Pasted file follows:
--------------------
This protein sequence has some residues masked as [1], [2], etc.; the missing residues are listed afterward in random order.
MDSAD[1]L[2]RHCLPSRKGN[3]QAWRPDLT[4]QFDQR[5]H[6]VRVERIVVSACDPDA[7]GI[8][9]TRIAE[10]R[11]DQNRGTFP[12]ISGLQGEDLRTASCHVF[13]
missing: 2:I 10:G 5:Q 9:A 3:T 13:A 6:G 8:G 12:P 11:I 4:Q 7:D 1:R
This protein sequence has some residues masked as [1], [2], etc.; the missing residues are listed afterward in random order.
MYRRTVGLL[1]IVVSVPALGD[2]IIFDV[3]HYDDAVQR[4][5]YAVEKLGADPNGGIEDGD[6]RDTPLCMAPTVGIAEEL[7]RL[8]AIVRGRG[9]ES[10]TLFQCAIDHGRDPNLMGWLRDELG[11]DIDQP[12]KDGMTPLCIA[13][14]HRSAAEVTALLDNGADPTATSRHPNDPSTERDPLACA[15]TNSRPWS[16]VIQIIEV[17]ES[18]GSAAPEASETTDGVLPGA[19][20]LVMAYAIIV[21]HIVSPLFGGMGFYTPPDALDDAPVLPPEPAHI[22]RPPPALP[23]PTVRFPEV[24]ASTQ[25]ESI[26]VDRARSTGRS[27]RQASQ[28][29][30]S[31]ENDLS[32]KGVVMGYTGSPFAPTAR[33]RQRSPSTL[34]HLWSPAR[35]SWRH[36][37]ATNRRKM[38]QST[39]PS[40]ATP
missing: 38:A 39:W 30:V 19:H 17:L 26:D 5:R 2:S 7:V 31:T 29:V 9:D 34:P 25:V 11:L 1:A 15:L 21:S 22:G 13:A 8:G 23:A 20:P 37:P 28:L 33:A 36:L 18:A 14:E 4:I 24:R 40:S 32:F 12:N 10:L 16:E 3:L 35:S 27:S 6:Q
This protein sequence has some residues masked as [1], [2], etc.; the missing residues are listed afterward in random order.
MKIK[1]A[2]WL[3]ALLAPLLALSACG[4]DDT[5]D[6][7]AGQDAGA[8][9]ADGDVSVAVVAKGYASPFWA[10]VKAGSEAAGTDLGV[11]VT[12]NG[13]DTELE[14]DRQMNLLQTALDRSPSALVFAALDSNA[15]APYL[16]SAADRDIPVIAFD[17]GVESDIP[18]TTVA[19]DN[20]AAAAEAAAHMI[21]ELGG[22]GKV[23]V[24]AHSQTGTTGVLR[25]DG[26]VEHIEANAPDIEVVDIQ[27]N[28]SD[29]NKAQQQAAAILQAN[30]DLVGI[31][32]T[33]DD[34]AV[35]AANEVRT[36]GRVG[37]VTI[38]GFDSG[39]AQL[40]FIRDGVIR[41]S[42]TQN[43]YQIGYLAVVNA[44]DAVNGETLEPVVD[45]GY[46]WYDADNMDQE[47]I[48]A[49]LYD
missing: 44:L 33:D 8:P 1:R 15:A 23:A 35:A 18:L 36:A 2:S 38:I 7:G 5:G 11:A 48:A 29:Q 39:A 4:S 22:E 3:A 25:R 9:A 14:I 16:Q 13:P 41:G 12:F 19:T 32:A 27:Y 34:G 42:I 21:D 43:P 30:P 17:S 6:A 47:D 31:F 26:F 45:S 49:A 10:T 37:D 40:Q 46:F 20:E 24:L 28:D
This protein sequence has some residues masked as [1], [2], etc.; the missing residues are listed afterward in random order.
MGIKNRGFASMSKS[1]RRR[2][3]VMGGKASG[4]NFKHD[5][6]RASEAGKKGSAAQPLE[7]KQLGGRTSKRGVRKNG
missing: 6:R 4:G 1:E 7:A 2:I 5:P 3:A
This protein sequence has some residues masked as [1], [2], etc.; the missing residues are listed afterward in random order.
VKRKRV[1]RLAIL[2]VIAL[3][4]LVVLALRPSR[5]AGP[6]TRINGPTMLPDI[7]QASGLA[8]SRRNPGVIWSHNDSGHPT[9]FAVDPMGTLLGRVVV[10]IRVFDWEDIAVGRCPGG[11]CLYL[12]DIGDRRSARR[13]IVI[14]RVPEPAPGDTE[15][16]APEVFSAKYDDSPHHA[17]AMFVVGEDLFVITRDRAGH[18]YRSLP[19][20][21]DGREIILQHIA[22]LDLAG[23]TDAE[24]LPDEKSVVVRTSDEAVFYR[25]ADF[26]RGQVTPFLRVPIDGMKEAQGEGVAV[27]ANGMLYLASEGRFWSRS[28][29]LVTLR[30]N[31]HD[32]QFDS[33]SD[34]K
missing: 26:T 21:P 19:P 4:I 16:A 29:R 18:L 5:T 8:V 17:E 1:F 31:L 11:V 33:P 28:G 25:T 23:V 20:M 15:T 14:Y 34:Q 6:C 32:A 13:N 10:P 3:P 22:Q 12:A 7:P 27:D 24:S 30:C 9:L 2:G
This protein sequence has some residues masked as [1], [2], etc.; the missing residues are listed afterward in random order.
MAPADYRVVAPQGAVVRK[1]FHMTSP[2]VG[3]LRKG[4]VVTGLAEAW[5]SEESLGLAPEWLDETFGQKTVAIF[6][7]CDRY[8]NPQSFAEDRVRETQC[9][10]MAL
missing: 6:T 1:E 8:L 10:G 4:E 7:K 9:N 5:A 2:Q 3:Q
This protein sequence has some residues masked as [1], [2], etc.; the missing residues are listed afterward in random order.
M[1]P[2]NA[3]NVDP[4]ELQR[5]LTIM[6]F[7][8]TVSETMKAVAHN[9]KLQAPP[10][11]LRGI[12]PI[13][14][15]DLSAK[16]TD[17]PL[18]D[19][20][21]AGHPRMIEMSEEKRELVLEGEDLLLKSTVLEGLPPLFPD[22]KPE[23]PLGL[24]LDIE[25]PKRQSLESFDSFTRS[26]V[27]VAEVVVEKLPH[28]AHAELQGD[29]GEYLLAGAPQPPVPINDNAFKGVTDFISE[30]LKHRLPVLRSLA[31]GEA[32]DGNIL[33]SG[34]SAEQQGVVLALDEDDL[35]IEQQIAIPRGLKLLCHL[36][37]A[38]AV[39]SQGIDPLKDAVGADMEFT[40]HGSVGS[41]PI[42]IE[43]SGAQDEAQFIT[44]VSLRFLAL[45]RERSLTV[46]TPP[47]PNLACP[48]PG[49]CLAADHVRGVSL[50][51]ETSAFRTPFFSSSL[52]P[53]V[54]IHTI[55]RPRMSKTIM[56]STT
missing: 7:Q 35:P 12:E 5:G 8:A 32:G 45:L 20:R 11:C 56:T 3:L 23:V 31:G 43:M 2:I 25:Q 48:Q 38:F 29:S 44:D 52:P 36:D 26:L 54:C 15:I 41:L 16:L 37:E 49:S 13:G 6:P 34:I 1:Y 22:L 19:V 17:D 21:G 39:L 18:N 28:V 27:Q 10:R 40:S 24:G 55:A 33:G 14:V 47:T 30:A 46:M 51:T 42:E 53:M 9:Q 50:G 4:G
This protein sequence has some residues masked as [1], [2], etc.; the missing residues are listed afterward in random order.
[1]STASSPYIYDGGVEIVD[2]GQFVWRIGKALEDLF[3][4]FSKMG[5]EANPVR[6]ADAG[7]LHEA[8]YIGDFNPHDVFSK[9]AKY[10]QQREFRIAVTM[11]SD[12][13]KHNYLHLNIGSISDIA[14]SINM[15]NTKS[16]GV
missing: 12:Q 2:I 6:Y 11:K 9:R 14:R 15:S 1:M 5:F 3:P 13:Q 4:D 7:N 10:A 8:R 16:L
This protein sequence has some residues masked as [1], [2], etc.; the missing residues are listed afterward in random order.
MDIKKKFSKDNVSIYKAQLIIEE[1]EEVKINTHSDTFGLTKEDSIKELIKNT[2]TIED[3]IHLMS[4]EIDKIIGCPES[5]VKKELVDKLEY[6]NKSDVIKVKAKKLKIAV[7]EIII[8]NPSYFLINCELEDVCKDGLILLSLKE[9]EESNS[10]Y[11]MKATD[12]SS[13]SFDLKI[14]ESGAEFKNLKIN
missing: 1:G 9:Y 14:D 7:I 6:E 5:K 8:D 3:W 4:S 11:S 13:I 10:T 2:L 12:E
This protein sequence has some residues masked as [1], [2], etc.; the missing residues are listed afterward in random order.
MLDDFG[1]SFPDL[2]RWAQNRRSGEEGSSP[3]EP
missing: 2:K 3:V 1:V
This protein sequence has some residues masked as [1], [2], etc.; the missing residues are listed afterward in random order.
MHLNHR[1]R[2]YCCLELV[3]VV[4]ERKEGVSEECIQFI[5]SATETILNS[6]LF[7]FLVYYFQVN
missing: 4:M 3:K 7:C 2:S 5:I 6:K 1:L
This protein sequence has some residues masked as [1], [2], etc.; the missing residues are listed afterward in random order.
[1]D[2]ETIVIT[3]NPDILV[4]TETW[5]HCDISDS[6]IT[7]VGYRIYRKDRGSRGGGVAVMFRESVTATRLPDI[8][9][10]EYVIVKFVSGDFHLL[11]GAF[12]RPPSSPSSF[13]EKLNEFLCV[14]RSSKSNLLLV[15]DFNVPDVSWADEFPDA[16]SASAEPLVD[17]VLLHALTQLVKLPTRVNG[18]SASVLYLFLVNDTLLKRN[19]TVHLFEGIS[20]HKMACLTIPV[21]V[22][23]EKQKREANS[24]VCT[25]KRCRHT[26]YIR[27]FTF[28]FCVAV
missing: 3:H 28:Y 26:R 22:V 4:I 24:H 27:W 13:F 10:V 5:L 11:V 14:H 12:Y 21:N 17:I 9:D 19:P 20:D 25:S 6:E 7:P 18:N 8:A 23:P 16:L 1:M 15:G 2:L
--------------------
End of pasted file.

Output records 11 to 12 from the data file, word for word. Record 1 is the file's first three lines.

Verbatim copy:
This protein sequence has some residues masked as [1], [2], etc.; the missing residues are listed afterward in random order.
MHLNHR[1]R[2]YCCLELV[3]VV[4]ERKEGVSEECIQFI[5]SATETILNS[6]LF[7]FLVYYFQVN
missing: 4:M 3:K 7:C 2:S 5:I 6:K 1:L
This protein sequence has some residues masked as [1], [2], etc.; the missing residues are listed afterward in random order.
[1]D[2]ETIVIT[3]NPDILV[4]TETW[5]HCDISDS[6]IT[7]VGYRIYRKDRGSRGGGVAVMFRESVTATRLPDI[8][9][10]EYVIVKFVSGDFHLL[11]GAF[12]RPPSSPSSF[13]EKLNEFLCV[14]RSSKSNLLLV[15]DFNVPDVSWADEFPDA[16]SASAEPLVD[17]VLLHALTQLVKLPTRVNG[18]SASVLYLFLVNDTLLKRN[19]TVHLFEGIS[20]HKMACLTIPV[21]V[22][23]EKQKREANS[24]VCT[25]KRCRHT[26]YIR[27]FTF[28]FCVAV
missing: 3:H 28:Y 26:R 22:V 4:I 24:H 27:W 13:F 10:V 5:L 11:V 14:H 12:Y 21:N 17:I 9:D 19:P 20:D 25:S 6:E 7:P 18:N 8:A 23:P 16:L 1:M 15:G 2:L